Monday, September 10, 2018

The Foul Dust of Autonomy

JUDGES 21:25 In those days there was no king in Israel. Everyone did what was right in his own eyes.
This is the last line of Judges and it is so sad!
Indeed we see in our culture the ruin and fragility associated with doing what you want to, when you want to… without any allegiance to authority.
America was founded on rugged individualism. Even the revolutionary spirit was born out of the desire to throw off the British monarch.
But freedom without boundaries is pure chaos- our founding fathers knew that. That is why they drafted a constitution with a balance of powers and the rule of law.
Imagine what kind of productivity and civility we would have if all the red lights went out at rush hour!
Freedom from God means you become God… and if everyone becomes God.. who is right?
Friedrich Nietzsche understood what it meant to throw off God and become God…. he penned it in a parable called ‘The Madman’.
Have you not heard of that madman who lit a lantern in the bright morning hours, ran to the market place, and cried incessantly: “I seek God! I seek God!” — As many of those who did not believe in God were standing around just then, he provoked much laughter. Has he got lost? asked one. Did he lose his way like a child? asked another. Or is he hiding? Is he afraid of us? Has he gone on a voyage? emigrated? — Thus they yelled and laughed.
The madman jumped into their midst and pierced them with his eyes. “Whither is God?” he cried; “I will tell you. We have killed him — you and I. All of us are his murderers. But how did we do this? How could we drink up the sea? Who gave us the sponge to wipe away the entire horizon? What were we doing when we unchained this earth from its sun? Whither is it moving now? Whither are we moving? Away from all suns? Are we not plunging continually? Backward, sideward, forward, in all directions? Is there still any up or down? Are we not straying, as through an infinite nothing? Do we not feel the breath of empty space? Has it not become colder? Is not night continually closing in on us? Do we not need to light lanterns in the morning? Do we hear nothing as yet of the noise of the gravediggers who are burying God? Do we smell nothing as yet of the divine decomposition? Gods, too, decompose. God is dead. God remains dead. And we have killed him.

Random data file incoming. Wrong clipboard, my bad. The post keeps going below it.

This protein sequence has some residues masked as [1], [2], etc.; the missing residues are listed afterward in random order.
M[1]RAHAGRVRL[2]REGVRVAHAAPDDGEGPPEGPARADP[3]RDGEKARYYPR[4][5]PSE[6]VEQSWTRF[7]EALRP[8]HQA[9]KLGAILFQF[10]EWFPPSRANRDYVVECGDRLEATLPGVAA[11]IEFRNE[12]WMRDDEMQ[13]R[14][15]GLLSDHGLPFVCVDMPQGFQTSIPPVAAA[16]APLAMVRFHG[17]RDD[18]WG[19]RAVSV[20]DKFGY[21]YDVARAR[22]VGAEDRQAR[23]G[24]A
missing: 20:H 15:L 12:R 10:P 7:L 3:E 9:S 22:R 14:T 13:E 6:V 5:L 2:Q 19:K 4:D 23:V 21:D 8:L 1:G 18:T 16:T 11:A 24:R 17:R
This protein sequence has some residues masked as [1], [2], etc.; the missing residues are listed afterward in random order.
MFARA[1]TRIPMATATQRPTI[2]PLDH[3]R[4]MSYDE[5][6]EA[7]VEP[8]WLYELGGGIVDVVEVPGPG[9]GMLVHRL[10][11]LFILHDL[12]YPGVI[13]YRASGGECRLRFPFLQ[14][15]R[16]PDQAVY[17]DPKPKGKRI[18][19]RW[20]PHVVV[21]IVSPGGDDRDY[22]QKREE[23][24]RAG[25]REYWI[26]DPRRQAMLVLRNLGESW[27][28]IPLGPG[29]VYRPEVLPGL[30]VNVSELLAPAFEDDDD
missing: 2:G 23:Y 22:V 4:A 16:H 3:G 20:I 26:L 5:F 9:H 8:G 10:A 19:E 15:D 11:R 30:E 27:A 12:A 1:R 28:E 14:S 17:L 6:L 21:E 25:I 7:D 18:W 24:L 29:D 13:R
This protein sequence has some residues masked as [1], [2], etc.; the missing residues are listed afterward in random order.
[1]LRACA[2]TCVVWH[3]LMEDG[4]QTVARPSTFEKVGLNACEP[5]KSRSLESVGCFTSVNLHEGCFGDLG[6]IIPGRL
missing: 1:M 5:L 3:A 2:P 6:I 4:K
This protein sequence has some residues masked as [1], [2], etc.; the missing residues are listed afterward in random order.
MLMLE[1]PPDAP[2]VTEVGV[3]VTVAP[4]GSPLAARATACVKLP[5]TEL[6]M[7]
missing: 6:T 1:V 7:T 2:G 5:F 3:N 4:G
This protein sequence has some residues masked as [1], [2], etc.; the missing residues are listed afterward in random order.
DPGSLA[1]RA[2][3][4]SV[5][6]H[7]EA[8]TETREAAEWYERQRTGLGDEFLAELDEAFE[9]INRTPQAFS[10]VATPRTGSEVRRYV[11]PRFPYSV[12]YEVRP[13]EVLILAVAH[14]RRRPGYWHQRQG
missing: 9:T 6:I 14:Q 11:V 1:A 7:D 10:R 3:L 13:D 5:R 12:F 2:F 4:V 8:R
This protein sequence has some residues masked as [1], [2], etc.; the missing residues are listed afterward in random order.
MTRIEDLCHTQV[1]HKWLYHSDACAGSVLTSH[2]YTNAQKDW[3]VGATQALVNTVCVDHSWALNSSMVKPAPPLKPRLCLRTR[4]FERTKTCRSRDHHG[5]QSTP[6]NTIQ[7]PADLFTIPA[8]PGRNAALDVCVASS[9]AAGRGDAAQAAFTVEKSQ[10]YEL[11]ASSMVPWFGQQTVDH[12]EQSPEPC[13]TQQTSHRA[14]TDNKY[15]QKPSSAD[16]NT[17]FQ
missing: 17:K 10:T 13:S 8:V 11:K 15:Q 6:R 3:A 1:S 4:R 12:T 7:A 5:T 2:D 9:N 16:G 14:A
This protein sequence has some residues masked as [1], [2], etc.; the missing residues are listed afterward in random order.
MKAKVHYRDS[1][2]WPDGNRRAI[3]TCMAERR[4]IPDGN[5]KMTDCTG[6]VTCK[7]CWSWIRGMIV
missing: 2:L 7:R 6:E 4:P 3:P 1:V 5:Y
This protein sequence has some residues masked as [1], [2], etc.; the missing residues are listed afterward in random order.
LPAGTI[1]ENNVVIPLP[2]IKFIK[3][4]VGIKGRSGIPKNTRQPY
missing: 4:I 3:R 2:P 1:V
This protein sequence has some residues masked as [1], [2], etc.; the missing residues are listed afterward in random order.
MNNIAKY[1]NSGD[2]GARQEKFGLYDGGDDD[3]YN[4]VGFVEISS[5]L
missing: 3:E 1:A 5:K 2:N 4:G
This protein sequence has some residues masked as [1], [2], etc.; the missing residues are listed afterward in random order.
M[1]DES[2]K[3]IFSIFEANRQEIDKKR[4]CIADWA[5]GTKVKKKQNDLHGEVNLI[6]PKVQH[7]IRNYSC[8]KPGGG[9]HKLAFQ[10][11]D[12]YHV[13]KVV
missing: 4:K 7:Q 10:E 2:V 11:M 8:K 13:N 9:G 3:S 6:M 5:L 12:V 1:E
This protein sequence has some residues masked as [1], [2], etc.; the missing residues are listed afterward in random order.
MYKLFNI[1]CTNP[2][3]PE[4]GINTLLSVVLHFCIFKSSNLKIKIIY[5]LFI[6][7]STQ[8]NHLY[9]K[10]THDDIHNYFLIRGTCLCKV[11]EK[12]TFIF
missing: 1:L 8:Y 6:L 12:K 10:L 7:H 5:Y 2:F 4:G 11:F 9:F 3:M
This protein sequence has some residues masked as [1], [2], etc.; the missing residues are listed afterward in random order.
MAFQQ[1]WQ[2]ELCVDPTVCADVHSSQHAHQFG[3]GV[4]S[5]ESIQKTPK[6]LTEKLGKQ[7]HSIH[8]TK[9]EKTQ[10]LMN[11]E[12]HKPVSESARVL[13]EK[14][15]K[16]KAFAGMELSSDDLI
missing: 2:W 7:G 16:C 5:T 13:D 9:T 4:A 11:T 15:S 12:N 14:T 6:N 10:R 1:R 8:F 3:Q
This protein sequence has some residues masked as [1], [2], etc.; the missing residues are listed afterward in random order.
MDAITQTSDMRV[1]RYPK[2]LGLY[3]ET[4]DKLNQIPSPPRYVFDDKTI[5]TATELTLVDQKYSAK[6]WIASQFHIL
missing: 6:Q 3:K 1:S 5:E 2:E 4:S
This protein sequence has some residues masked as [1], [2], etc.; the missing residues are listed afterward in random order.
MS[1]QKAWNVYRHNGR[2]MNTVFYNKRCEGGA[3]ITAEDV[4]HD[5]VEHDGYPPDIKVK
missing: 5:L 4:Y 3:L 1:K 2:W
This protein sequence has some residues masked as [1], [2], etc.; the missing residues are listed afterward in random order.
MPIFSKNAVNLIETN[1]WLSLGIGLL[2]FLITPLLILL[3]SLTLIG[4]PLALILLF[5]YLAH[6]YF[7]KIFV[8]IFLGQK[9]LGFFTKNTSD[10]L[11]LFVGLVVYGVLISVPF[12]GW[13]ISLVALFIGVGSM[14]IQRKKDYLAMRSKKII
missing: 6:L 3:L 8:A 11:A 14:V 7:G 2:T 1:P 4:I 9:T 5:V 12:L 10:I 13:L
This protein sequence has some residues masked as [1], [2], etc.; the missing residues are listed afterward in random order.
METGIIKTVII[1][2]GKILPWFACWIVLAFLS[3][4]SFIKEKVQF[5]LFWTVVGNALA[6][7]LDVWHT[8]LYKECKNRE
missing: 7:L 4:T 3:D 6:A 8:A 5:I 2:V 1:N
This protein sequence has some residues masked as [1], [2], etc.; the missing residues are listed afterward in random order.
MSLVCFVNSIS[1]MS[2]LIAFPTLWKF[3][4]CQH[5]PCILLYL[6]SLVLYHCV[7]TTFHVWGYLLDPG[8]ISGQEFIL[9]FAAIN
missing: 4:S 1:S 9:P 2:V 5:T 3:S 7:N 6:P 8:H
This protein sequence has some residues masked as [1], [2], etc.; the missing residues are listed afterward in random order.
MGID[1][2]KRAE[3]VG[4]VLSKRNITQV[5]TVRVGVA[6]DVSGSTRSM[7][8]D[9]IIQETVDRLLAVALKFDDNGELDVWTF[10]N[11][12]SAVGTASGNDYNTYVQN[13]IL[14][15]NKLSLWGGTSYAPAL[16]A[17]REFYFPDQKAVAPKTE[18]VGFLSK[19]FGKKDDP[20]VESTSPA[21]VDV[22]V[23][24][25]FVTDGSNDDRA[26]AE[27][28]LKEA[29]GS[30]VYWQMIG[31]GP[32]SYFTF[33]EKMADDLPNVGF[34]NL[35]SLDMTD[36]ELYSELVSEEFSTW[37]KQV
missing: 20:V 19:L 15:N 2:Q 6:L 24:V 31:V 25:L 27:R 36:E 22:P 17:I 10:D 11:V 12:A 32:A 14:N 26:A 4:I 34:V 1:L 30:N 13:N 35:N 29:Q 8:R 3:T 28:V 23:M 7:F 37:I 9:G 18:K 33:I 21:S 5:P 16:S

How shall we comfort ourselves, the murderers of all murderers? What was holiest and mightiest of all that the world has yet owned has bled to death under our knives: who will wipe this blood off us? What water is there for us to clean ourselves? What festivals of atonement, what sacred games shall we have to invent? Is not the greatness of this deed too great for us? Must we ourselves not become gods simply to appear worthy of it? There has never been a greater deed; and whoever is born after us — for the sake of this deed he will belong to a higher history than all history hitherto.”
Here the madman fell silent and looked again at his listeners; and they, too, were silent and stared at him in astonishment. At last he threw his lantern on the ground, and it broke into pieces and went out. “I have come too early,” he said then; “my time is not yet. This tremendous event is still on its way, still wandering; it has not yet reached the ears of men. Lightning and thunder require time; the light of the stars requires time; deeds, though done, still require time to be seen and heard. This deed is still more distant from them than most distant stars — and yet they have done it themselves.
It has been related further that on the same day the madman forced his way into several churches and there struck up his requiem aeternam deo. Led out and called to account, he is said always to have replied nothing but: “What after all are these churches now if they are not the tombs and sepulchers of God?”
[Source: Friedrich Nietzsche, The Gay Science (1882, 1887) para. 125; Walter Kaufmann ed. (New York: Vintage, 1974), pp.181-82.]
 Why do we do what we do? Do we ever not do something because we know God does not allow or approve? Do we ever feel the holy pressure to do right even if we don’t feel like it?
 Do you just do what you want to do and say, “Oh well, I am a sinner…God will forgive me.”?
 There are atheists for sure… men who have long forsaken any hope of God being there.
 But there are practical atheists as well… men who say God is there, but live life like there is no God.

Is there any real difference in the two?

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